Service Robots for Agriculture: A Case of Study for Saffron Harvesting

Service Robots for Agriculture: A Case of Study for Saffron Harvesting

Andrea Manuello Bertetto (University of Cagliari, Italy)
Copyright: © 2014 |Pages: 24
DOI: 10.4018/978-1-4666-4607-0.ch051
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In general, service robots are described with different characteristics for different tasks. In this chapter service robots are analyzed as machines in the agricultural field. The mechanisation in agriculture is discussed and service robots are described for particular tasks. In particular, the harvesting and treatment of high commercial value products is discussed for robotized applications. A significant case study is described and discussed for a robotized system with the aim to harvest and separate the Saffron flower spice.
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Robots can do a lot of things humans can't. Since the beginning of the enthusiastic automation history, anthropomorphic robots have fascinated designers and inventors, since playwright Karel Capek, in his comedy, introduced the word “robot,” from the Czech “robota” meaning heavy work.

Robotic systems perform many functions such as repetitive tasks. Depending on their function, robots can be classified in categories. The two major classes of robots are the industrial robots and service robots. Service robots can be classified into professional and personal robots. In Figure 1, the number of industrial robots for every 10,000 human workers is referred in 2000.

Figure 1.

Number of industrial robots for every 10,000 human workers

For Robotic Industries Association, an industrial robot is a machine reprogrammable and automatically controlled in different axes and degree of freedom, which may be in place or mobile for industrial applications.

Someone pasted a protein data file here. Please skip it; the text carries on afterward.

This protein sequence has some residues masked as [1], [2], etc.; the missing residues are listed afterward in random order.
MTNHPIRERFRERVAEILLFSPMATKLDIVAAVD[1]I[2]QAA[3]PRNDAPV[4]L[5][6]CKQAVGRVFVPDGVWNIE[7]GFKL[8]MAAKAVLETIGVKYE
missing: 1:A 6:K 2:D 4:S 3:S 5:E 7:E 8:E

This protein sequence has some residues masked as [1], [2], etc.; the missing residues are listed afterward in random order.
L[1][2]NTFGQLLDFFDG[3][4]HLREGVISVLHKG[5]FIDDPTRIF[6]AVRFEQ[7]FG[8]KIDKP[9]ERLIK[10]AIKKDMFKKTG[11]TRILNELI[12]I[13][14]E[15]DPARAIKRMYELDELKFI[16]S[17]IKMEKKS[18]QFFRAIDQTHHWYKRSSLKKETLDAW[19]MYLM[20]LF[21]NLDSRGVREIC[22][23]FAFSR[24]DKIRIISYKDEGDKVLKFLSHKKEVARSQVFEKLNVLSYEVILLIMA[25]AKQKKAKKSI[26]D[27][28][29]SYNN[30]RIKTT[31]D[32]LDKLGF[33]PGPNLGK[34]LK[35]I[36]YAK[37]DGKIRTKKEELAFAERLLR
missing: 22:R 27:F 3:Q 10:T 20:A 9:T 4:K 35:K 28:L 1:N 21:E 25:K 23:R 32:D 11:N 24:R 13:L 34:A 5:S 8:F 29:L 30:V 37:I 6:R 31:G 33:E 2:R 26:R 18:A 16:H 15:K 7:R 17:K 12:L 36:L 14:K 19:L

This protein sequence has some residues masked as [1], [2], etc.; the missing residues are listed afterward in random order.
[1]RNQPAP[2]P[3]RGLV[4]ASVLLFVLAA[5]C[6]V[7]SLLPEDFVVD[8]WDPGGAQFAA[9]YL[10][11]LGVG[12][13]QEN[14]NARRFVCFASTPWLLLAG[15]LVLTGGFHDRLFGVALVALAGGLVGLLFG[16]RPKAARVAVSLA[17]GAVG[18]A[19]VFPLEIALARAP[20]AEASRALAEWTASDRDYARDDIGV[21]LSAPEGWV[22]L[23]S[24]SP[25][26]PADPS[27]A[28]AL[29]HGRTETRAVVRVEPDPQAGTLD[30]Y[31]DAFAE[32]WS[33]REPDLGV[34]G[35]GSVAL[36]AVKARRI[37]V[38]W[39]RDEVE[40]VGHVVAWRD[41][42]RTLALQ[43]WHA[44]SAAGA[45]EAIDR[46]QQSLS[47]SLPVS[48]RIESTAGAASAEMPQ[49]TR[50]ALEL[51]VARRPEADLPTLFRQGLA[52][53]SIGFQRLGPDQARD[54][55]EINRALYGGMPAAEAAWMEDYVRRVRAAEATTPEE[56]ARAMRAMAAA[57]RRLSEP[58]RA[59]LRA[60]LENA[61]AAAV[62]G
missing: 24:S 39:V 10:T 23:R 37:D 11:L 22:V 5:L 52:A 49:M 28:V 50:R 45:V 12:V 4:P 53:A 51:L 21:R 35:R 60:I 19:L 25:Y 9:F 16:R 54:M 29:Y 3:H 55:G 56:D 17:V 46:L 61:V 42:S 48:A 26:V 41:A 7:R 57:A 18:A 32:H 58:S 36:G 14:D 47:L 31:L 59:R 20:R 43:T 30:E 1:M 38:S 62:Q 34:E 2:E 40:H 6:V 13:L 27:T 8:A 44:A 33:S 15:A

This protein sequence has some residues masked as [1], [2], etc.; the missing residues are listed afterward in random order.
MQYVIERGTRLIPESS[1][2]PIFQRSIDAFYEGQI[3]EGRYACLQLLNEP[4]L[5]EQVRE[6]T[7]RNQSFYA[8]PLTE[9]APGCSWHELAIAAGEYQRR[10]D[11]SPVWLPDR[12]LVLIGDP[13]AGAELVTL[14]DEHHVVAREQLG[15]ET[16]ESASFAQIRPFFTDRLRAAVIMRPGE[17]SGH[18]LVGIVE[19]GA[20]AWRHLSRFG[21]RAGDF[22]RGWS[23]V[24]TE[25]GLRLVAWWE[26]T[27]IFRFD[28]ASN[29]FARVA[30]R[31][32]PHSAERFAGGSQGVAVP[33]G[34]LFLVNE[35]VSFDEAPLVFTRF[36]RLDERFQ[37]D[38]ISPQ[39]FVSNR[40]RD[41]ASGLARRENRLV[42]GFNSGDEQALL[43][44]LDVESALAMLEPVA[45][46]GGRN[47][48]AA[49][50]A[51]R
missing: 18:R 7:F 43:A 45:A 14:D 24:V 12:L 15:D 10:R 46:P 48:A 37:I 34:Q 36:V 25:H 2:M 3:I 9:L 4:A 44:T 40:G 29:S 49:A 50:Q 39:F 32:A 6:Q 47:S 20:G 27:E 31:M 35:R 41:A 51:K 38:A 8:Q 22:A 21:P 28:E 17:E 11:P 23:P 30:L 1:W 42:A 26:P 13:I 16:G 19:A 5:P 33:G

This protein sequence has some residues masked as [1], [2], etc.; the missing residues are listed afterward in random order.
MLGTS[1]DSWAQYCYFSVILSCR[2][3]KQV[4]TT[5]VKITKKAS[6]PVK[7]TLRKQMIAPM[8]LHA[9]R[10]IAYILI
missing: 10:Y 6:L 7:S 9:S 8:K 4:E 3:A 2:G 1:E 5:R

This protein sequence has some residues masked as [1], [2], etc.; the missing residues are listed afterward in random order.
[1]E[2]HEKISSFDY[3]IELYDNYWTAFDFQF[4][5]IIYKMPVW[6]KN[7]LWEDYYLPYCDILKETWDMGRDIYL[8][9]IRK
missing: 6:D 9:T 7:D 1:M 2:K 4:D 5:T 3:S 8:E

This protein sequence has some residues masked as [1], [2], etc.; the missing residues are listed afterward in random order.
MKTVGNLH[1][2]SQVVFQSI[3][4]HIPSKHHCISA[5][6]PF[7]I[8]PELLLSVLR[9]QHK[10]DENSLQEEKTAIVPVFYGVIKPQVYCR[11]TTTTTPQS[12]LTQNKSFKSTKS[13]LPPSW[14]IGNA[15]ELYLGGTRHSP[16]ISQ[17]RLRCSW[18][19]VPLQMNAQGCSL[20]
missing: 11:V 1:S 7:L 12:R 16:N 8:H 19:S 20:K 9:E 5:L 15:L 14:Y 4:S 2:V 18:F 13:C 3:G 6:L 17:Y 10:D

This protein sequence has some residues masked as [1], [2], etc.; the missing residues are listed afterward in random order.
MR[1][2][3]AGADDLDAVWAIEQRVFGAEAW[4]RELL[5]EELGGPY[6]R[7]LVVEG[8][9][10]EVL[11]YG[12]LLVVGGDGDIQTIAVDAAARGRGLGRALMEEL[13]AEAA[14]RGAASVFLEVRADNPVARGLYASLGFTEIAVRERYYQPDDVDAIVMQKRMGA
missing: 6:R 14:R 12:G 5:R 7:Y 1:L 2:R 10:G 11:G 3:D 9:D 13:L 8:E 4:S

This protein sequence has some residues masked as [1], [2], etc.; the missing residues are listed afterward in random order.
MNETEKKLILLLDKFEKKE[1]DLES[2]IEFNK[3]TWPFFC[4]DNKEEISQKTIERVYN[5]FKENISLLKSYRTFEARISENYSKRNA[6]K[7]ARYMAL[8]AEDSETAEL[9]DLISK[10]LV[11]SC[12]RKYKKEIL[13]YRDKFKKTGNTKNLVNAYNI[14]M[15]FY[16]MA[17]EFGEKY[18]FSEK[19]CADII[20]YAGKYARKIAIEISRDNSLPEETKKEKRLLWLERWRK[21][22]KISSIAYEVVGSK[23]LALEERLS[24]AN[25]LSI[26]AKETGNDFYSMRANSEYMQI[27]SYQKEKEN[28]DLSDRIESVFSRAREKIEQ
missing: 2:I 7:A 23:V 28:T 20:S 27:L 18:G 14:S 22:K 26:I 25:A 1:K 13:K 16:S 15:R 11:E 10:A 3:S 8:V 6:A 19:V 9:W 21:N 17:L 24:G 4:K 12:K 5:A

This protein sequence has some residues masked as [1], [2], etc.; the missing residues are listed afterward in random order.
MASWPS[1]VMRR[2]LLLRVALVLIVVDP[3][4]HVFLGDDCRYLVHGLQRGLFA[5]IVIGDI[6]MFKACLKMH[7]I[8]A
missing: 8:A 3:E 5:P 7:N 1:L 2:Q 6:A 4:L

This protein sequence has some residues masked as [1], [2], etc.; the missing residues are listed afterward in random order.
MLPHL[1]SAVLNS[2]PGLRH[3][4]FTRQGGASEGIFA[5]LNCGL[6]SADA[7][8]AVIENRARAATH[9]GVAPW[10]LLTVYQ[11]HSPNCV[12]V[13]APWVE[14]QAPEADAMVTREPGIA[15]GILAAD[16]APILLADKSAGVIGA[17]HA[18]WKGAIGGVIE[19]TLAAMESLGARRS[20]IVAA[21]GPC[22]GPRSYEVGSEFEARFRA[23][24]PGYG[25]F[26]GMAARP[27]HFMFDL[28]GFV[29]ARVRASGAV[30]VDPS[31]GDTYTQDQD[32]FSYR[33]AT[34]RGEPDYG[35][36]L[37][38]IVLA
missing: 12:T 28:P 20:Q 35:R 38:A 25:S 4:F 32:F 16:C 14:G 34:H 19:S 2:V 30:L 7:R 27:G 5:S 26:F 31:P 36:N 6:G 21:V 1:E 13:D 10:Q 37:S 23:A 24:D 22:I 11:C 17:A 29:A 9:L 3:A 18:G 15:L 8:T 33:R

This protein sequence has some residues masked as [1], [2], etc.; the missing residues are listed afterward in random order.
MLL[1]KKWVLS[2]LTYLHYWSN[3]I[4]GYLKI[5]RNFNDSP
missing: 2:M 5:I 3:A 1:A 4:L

According to the International Federation of Robotics, a service robot is a machine operating autonomously. Personal robots are service robots that assist people, as in domestic robots, carer robots, and robots for entertainment.

In general, the challenges in service robotics activities include all the challenges relative to industrial. Dexterous manipulation and integration of sensing in support of manipulation is fundamental. In addition, mobility is a key challenge for service robotics. Many designers and researchers consider that robots find applications in the so-called “4D tasks,” tasks that are dangerous, dull, dirty, or dumb.

For several years, service robots have been at work where people are at risk: in dangerous and hostile environments or where repetitive operations are done, difficult or disagreeable like under the sea, in nuclear plants, or in space. Today service robots are embarking on a multitude of new activities: picking agricultural products, taking care of the handicapped, cleaning buildings and public areas like parks, or sort plants for security of buildings, factories, and plants, or helping in actions in the presence of terrorist danger. Because service robots are often able to make actions under hazardous or hostile conditions, for example, they may deliver the increased productivity that has eluded the service sector. Another important force driving the advent of service robots is the increasing demand of service workers such as nurses and patient assistants. There are demographic pressures as well. Many service-robot suppliers aid the rapidly aging population: people over eighty are an important and fast growing segment of people in Europa, U.S.A., and Japan. Sophisticated control algorithms are used to perform kinetic and dynamic tasks in complex environments. In many settings as in space, in nuclear plants, or under the sea, cost savings are an important factor as well. Supporting deep-sea divers and the work of astronauts outside the spacecraft can cost hundreds euros an hour. When a nuclear plant shuts down, replacing the lost electricity can cost a utility an estimated one million euro a day. The military, whose primary concern is not economics, sees in the new service robots a way to maintain high-tech superiority.

Most service robots in space, under the sea, in nuclear plants are often operated from a distance by human workers in teleoperation. The robots are tethered by a cable to the control station allowing the transmittal of electrical and mechatronic signals and power. The service robotics industry has leveraged recent advances in mobility, sensoring, and algorithmic advances, allowing robots to localize in a world map environment. Robots are able to provide logistics support in structured and unstructured environments.

When service robots must be mobile, there are challenges for designing robots that are capable of carrying their own power source. Service robots, especially personal robots, will operate close to human users; in this case, safety is extremely important, because interaction with human users is very close to person.

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